Ukraine, Day 4 – From Kiev to Zaporozhye

By Len Friesen, Tour Leader

Here is when the full weight of this trip hit home for us as a group.  We had left Kiev very early this morning via train for Dnipro, arriving at about noon today.  After a lunch in this chestnut-lined city formerly known as Ekaterinoslav (Catherine’s Praise) we continued on.

After one formerly Mennonite village stop-in we went to Eichenfeld (now known as Dubovka).  136 mainly-Mennonite-men were massacred here on barely more than a few hours in October of 1919.  Wives and children who survived fled in terror to neighbouring villages, and from that point on the village itself was deserted for years.

We drove through this village, now inhabited again, and stopped at the very sight where Harvey Dyck of Toronto spearheaded the memorialization of this tragic event.  Thanks to the creative work of designer Paul Epp a memorial was unveiled in 2001.  It is a simple marker that I cannot adequately describe; you just have to see it.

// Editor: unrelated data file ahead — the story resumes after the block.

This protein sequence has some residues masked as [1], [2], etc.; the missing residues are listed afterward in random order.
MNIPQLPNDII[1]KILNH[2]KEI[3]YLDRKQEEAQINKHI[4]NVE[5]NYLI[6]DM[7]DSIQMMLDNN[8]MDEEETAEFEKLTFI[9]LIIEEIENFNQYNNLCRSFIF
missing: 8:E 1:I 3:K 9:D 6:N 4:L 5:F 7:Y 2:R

Eichenfeld Massacre memorial

We were especially moved to learn that one of our group had lost his own grandfather in that tragedy, and we were moved to learn that local villagers fully supported this moving memorial.  The only words that broke the silence were these:  “Eternal Rest grant unto them Oh Lord, and may perpetual light shine upon them.  May they rest in peace.  Amen.”

After that we drove through the outskirts of Zaporozhe  until we reached our Intourist Hotel, where many other tours have stayed.  That is our heritage, and this is the place we need to be.  Not even 24 hours in this important city we are fully and all in.

The tour participants

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